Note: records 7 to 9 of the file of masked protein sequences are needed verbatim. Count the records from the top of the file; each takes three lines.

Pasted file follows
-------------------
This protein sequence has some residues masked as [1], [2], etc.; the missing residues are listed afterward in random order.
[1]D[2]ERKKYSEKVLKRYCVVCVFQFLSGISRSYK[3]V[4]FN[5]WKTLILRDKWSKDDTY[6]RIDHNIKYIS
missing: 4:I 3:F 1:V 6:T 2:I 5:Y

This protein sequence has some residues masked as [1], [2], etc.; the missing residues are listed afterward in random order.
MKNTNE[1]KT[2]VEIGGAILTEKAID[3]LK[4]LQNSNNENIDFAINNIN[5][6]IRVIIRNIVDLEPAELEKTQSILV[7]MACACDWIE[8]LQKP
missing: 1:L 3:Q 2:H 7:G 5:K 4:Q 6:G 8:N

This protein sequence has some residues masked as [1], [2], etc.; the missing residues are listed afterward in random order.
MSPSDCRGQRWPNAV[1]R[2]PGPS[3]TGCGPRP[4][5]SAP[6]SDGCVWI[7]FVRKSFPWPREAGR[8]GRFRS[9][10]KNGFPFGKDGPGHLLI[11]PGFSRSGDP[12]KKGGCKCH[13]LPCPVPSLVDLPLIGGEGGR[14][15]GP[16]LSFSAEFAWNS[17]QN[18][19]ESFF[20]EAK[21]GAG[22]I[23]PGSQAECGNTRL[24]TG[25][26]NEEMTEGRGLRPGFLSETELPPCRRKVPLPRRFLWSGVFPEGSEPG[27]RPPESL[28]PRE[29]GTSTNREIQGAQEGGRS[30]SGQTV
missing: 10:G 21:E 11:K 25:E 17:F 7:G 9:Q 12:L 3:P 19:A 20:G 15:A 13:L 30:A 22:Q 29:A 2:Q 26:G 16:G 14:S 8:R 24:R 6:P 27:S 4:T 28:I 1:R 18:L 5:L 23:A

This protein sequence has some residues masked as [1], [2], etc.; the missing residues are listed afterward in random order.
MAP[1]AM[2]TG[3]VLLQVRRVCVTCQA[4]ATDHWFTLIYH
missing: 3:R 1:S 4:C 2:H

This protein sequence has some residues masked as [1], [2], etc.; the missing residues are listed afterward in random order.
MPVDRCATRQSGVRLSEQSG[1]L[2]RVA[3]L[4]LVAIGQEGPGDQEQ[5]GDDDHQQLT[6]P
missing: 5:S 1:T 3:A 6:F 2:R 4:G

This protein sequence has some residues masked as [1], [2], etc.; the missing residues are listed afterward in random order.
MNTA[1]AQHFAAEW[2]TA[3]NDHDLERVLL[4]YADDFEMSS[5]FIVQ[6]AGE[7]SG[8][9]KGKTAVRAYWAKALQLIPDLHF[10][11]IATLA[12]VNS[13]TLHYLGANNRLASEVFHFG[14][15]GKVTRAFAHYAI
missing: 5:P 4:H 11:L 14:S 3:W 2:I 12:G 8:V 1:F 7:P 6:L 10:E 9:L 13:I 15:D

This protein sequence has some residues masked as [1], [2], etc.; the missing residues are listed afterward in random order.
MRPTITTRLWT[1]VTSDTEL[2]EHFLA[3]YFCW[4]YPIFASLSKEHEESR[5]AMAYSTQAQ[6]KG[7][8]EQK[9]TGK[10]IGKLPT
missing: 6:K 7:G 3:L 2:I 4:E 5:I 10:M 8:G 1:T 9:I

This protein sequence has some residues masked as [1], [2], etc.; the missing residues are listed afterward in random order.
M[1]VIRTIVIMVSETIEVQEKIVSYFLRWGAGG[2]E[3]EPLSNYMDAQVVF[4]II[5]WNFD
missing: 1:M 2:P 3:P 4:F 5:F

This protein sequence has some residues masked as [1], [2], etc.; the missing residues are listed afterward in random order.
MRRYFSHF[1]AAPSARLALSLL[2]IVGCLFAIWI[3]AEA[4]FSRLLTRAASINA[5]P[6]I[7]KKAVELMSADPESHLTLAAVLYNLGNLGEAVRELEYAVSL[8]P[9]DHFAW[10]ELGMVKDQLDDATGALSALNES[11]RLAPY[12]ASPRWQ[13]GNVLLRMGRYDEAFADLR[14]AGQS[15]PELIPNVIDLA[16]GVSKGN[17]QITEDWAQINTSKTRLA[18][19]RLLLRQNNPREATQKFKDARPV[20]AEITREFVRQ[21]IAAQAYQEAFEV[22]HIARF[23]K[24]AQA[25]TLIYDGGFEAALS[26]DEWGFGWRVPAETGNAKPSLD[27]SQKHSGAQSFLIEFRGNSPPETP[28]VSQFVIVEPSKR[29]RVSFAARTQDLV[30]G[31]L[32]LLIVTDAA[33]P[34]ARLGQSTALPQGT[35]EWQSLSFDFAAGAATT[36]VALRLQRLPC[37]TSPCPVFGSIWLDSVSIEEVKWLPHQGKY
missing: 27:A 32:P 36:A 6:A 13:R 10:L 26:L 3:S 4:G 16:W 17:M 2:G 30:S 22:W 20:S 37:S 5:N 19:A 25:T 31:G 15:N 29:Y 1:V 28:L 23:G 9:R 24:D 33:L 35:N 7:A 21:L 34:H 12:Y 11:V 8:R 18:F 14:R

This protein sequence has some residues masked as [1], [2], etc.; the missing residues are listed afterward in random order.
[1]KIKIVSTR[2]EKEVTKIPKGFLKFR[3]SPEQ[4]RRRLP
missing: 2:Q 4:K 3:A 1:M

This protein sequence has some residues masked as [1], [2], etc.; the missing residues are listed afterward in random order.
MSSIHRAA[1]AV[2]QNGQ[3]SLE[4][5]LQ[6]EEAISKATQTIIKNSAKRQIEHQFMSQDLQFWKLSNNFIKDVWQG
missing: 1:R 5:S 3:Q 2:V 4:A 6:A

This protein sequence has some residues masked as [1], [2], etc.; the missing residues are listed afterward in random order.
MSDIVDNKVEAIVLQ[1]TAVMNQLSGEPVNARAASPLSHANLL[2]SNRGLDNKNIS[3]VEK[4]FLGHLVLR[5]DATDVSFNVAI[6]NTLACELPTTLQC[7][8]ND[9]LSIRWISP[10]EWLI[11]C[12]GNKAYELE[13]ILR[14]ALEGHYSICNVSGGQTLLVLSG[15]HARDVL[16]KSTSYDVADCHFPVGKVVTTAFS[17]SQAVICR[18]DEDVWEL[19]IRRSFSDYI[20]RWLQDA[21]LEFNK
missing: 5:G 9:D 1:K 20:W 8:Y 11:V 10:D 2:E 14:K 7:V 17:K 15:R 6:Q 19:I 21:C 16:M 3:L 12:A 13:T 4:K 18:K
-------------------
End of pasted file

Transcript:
This protein sequence has some residues masked as [1], [2], etc.; the missing residues are listed afterward in random order.
MRPTITTRLWT[1]VTSDTEL[2]EHFLA[3]YFCW[4]YPIFASLSKEHEESR[5]AMAYSTQAQ[6]KG[7][8]EQK[9]TGK[10]IGKLPT
missing: 6:K 7:G 3:L 2:I 4:E 5:I 10:M 8:G 1:T 9:I

This protein sequence has some residues masked as [1], [2], etc.; the missing residues are listed afterward in random order.
M[1]VIRTIVIMVSETIEVQEKIVSYFLRWGAGG[2]E[3]EPLSNYMDAQVVF[4]II[5]WNFD
missing: 1:M 2:P 3:P 4:F 5:F

This protein sequence has some residues masked as [1], [2], etc.; the missing residues are listed afterward in random order.
MRRYFSHF[1]AAPSARLALSLL[2]IVGCLFAIWI[3]AEA[4]FSRLLTRAASINA[5]P[6]I[7]KKAVELMSADPESHLTLAAVLYNLGNLGEAVRELEYAVSL[8]P[9]DHFAW[10]ELGMVKDQLDDATGALSALNES[11]RLAPY[12]ASPRWQ[13]GNVLLRMGRYDEAFADLR[14]AGQS[15]PELIPNVIDLA[16]GVSKGN[17]QITEDWAQINTSKTRLA[18][19]RLLLRQNNPREATQKFKDARPV[20]AEITREFVRQ[21]IAAQAYQEAFEV[22]HIARF[23]K[24]AQA[25]TLIYDGGFEAALS[26]DEWGFGWRVPAETGNAKPSLD[27]SQKHSGAQSFLIEFRGNSPPETP[28]VSQFVIVEPSKR[29]RVSFAARTQDLV[30]G[31]L[32]LLIVTDAA[33]P[34]ARLGQSTALPQGT[35]EWQSLSFDFAAGAATT[36]VALRLQRLPC[37]TSPCPVFGSIWLDSVSIEEVKWLPHQGKY
missing: 27:A 32:P 36:A 6:A 13:R 10:L 26:L 3:S 4:G 16:W 17:M 2:G 30:S 22:W 20:S 37:S 5:N 19:A 25:T 31:G 15:N 29:Y 1:V 28:L 23:G 9:R 24:D 33:L 35:N 7:A 21:L 34:H 12:Y 11:V 8:R 18:F 14:R